NAYZE MEDIA PENSACOLA, FL 10/21/2020 2:29pm(est)
According to the DEA, A major source of cocaine supply into Pensacola and Northwest Florida has been “knocked out.”
26-year old, Gustavo Adolfoa Pareja, of Cali, Colombia, was extradited to the United States by the Attorney’s Office for the Northern District Of Florida, after an extensive DEA investigation. According to northescambia.com, Pareja has been charged with two federal drug conspiracy charges involving large amounts of cocaine. The coke was allegedly imported to Northern Florida.
The DEA alleged that, between January and August of 2018, in both Northwest Florida and Colombia, former Master Sergeant Daniel Gould of the United States Army, and Henry Royer, formerly of the United States Army and Army National Guard, conspired to distribute large amounts of cocaine. Pareja was allegedly the source of the supply coming from Colombia.
In early 2018 Gould and Royer initially imported 10 kilograms of cocaine into the United States. Royer traveled to Colombia, and used United States currency as payment. Gould placed the cocaine in a gutted punching bag and had the package transported to Bogota to be place on a United States military aircraft. A few days later the plane arrived at Duke Field, an auxiliary airfield of Eglin Air Force Base. Gould and Royer then distributed the 10 kilos of cocaine in the Northwest Florida areas.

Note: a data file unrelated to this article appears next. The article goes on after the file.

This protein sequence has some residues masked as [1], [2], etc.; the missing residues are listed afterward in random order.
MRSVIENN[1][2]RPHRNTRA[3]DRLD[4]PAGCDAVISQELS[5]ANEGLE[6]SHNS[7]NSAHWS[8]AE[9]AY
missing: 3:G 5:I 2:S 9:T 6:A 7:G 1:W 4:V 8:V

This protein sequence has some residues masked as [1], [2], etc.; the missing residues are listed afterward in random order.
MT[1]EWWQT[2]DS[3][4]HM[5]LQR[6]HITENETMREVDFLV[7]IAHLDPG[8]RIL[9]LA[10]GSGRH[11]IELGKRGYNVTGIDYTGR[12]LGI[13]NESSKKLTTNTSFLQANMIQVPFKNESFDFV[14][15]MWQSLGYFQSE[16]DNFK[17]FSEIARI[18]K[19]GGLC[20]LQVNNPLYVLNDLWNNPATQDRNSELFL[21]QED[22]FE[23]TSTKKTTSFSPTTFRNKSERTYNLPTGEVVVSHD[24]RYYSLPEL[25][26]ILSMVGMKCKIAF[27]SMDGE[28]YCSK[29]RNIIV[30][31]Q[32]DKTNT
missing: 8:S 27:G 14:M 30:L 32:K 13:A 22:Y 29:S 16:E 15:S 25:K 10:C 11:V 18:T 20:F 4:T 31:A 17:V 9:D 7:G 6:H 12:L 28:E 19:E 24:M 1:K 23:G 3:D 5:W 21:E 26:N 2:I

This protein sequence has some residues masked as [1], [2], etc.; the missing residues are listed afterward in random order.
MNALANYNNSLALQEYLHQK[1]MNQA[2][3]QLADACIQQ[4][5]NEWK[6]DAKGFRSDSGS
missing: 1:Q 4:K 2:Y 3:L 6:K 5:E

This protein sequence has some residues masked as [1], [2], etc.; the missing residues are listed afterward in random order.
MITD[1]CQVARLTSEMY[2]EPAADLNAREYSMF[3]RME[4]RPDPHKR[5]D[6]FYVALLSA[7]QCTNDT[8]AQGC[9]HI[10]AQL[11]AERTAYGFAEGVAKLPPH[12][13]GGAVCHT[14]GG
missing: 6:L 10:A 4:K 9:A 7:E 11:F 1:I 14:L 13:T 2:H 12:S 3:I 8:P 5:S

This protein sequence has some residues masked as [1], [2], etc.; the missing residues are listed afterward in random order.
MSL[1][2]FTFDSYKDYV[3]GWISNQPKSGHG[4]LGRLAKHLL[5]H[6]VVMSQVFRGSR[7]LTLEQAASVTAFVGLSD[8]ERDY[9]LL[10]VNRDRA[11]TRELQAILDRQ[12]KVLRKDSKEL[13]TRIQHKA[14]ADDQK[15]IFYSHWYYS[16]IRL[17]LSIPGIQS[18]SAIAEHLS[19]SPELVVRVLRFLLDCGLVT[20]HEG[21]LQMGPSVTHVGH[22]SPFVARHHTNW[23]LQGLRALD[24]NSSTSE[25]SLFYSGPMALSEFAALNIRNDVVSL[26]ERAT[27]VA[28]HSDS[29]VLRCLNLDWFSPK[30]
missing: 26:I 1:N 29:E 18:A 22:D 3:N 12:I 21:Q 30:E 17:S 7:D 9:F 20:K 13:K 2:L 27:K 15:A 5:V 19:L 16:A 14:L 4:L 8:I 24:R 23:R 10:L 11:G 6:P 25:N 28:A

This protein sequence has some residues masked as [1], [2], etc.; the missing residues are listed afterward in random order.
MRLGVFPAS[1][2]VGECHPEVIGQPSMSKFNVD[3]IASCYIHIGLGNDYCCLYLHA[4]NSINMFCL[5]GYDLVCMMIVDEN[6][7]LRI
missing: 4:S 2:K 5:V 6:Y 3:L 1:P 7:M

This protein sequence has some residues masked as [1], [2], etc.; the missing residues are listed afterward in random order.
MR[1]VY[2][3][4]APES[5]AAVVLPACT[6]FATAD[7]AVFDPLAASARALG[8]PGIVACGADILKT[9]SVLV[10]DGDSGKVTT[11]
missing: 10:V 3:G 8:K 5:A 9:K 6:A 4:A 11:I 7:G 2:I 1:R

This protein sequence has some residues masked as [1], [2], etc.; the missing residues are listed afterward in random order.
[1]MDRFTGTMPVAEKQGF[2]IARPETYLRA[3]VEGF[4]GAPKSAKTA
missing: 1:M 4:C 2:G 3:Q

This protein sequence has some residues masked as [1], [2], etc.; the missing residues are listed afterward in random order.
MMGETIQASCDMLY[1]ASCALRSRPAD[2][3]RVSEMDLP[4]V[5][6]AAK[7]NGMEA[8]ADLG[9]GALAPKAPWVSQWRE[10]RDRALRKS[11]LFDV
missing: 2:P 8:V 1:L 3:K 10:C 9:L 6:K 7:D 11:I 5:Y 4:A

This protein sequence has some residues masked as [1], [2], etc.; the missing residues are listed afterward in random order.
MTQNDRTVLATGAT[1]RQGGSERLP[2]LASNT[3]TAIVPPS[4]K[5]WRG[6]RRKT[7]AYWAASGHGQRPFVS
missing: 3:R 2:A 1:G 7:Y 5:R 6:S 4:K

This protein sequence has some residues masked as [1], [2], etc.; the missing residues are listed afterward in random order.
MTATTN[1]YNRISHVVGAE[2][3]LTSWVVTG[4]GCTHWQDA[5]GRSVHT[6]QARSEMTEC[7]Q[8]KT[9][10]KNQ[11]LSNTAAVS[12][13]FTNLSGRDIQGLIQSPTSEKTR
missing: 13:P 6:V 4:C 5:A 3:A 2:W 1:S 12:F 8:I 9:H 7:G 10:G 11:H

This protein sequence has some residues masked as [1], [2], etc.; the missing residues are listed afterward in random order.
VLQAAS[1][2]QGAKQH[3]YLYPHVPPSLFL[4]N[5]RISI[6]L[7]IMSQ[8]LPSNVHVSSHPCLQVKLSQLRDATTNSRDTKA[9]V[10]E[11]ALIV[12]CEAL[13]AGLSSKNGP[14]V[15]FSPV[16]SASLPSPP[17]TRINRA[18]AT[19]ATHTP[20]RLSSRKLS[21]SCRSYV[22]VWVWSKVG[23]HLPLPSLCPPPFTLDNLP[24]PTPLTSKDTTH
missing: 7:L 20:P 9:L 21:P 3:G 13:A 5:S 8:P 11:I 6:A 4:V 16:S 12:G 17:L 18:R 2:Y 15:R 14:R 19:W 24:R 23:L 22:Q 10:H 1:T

Gould and Royer then reinvested their money from the first load, and went back to Colombia to get 40 kilos of cocaine. Gould placed approximately $65,000 in cash on a United States military cargo aircraft destined for Colombia and provided money for the 40 kilos of cocaine to Pareja.
Gould and Royer received their 40 kilos of cocaine, and once again, loaded the coke into punching bags. Two of them this time. The pair coordinated transport to the embassy before flying back to the United States on a commercial flight. Unbeknownst to the pair, their boxing bags full of cocaine aroused suspicion at the embassy after an x-ray.
On August 13, 2018, when the drugs were seized, Gould was already home back in the United States awaiting the arrival of his package. According to the DEA, the 40 kilos of cocaine would’ve had an estimated value of over $1 million if they had sold it in Northern Florida again. Gould and Royer have already pled guilty and have been awaiting sentencing since their arrests. If convicted, Pareja faces a mandatory minimum sentence of 10 years to life in prison.